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Archive for Dividing Property In A Divorce Tax Traps

Dividing Property In Divorce Tax Traps – Part 13 In Series

Dividing Property In Divorce Tax Traps – Part 13

1. Taking Basis into Consideration When Dividing Property

Even though IRC Section 1041 generally allows for the tax-free transfer of property between spouses in a divorce, the basis of such property relative to its current (or projected) Fair Market Value is critical in determining an equitable division of the marital estate.

Example:  Fred and Ethel are engaged in divorce proceedings. The primary asset in the marital estate is a rental apartment building that they have owned for thirty years as community property.  The basis of the property is $200,000 and the fair market value of the building has been appraised at $800,000.

Sales Price of Land   $800,000
Less Fred’s Original Basis <$100,000>
Less Fred’s Additional Basis Transferred from Lucy <$100,000>
Net Gain    $600,000
Tax on Gain (assuming a combined Federal and State rate of 30%) $180,000
Fred’s Net After Tax Gain $420,000

Assume that it is agreed that Fred is to buy out Ethel’s 50% interest in the building for $400,000.  Such a transaction would be covered under the general provisions of IRC Section 1041 and would be tax-free to Ethel, with Fred assuming Ethel’s share of the building’s carryover basis.  Were Fred to sell the building he would likely have the following economic and tax consequences:

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Dividing Property In Divorce Tax Traps – Part 12 In Series

DAVID ELLIS _ Divorce And Dividing Property

(Part 12 is continuation of series, links to all parts are provided at end of this blog post. This valuable series on Dividing Property In Divorce Tax Traps has been updated for the Tax Cuts And Jobs Act (TCJA) and the Cares Act. This series is provided by David Ellis of Ellis & Ellis CPAs in Pasadena, CA.)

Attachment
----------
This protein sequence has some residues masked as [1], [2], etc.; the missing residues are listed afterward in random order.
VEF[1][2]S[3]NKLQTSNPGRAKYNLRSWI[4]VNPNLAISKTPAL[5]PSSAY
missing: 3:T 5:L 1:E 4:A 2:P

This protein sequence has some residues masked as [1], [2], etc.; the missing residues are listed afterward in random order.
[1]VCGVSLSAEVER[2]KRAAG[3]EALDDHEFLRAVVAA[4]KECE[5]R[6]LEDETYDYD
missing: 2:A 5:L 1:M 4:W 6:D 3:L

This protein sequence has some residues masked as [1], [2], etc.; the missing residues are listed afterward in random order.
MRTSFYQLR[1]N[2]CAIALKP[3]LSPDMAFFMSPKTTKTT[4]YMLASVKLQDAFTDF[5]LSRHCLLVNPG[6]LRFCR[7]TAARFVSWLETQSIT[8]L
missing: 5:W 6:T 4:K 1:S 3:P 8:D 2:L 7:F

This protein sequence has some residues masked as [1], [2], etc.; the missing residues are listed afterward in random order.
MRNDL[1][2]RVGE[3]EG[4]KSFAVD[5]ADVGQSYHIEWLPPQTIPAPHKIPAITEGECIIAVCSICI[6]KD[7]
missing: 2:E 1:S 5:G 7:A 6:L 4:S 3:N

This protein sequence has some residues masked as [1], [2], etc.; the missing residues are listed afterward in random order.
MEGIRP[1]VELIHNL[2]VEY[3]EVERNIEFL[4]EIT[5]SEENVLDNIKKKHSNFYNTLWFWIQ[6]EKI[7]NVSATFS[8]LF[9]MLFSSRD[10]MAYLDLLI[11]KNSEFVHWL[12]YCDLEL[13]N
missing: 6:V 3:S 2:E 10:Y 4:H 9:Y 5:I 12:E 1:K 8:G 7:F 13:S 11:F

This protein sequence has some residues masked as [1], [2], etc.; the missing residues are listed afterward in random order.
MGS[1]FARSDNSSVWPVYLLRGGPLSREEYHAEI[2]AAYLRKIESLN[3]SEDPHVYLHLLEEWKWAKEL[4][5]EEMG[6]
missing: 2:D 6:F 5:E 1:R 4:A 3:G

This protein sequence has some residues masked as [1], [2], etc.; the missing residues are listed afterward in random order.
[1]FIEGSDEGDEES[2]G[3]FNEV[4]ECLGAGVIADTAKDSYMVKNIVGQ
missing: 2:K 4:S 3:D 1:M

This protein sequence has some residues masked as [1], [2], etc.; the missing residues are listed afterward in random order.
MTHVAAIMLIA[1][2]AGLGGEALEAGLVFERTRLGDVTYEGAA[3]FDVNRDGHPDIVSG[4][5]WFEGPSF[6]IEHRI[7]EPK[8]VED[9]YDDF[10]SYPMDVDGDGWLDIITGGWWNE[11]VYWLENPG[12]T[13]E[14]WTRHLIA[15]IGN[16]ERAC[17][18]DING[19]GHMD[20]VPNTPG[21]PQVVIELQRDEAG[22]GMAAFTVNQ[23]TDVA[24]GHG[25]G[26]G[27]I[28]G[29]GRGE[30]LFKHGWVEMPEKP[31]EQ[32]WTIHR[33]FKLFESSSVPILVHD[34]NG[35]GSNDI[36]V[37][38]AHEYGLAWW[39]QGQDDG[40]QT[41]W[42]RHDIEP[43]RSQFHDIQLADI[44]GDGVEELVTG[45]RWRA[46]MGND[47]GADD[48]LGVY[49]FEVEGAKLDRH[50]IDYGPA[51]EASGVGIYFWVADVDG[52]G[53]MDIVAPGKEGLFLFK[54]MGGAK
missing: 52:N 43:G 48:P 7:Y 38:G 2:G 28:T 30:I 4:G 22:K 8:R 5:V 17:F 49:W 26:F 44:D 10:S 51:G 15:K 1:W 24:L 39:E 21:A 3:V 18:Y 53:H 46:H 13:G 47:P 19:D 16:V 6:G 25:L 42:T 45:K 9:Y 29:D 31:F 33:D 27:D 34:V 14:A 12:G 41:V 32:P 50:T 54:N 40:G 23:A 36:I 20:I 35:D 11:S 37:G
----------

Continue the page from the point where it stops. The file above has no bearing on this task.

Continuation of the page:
D. Dividing Interest in S Corporations and Other Pass-Through Entities

A large percentage of closely held businesses are organized as “pass-through entities”.  This means that the income, loss, special deductions, and the like are reported on the individual tax return of the entities’ owner rather than the businesses themselves.  Common forms of pass-through entities that need to be allocated between spouses in a divorce situation include S Corporations, LLCs, and Partnerships.  Trust and estates, typically being separate property bequest, would not generally be expected to cause separate property issues.

The division of interest in pass-through entities, is subject to the general rules of IRC Section 1041 (nonrecognition of gain/loss, carryover of basis, etc.).  However, ownership of pass-through entities—especially in the form of a closely held business, can be a double edge sword.  Issues that should be taken into consideration, include but are not necessarily limited to the following:

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Dividing Property In Divorce Tax Traps – Part 11 In Series

DAVID ELLIS _ Dividing Property In Divorce

(Part 11 is continuation of series, links to all parts are provided at end of this blog post. This valuable series on Dividing Property In Divorce Tax Traps has been updated for the Tax Cuts And Jobs Act (TCJA) and the Cares Act. This series is provided by David Ellis of Ellis & Ellis CPAs in Pasadena, CA.)

C.Transfers of Closely Held Businesses

In a divorce, it is often the case that the family business will be one of the most valuable assets in the marital community.  Generally, the transfer of the stock in a closely held business will enjoy the protection of Section 1041 in the context of divorce.  Likewise, the basis and holding period will carry over to the transferee spouse, thereby deferring the recognition of any gain or loss to him/her.[1] However, the transfer of closely held stock can be accomplished through various means, under a variety of circumstances, with the resulting tax burden born in some cases by the transferor spouse, and at other times by the transferee spouse.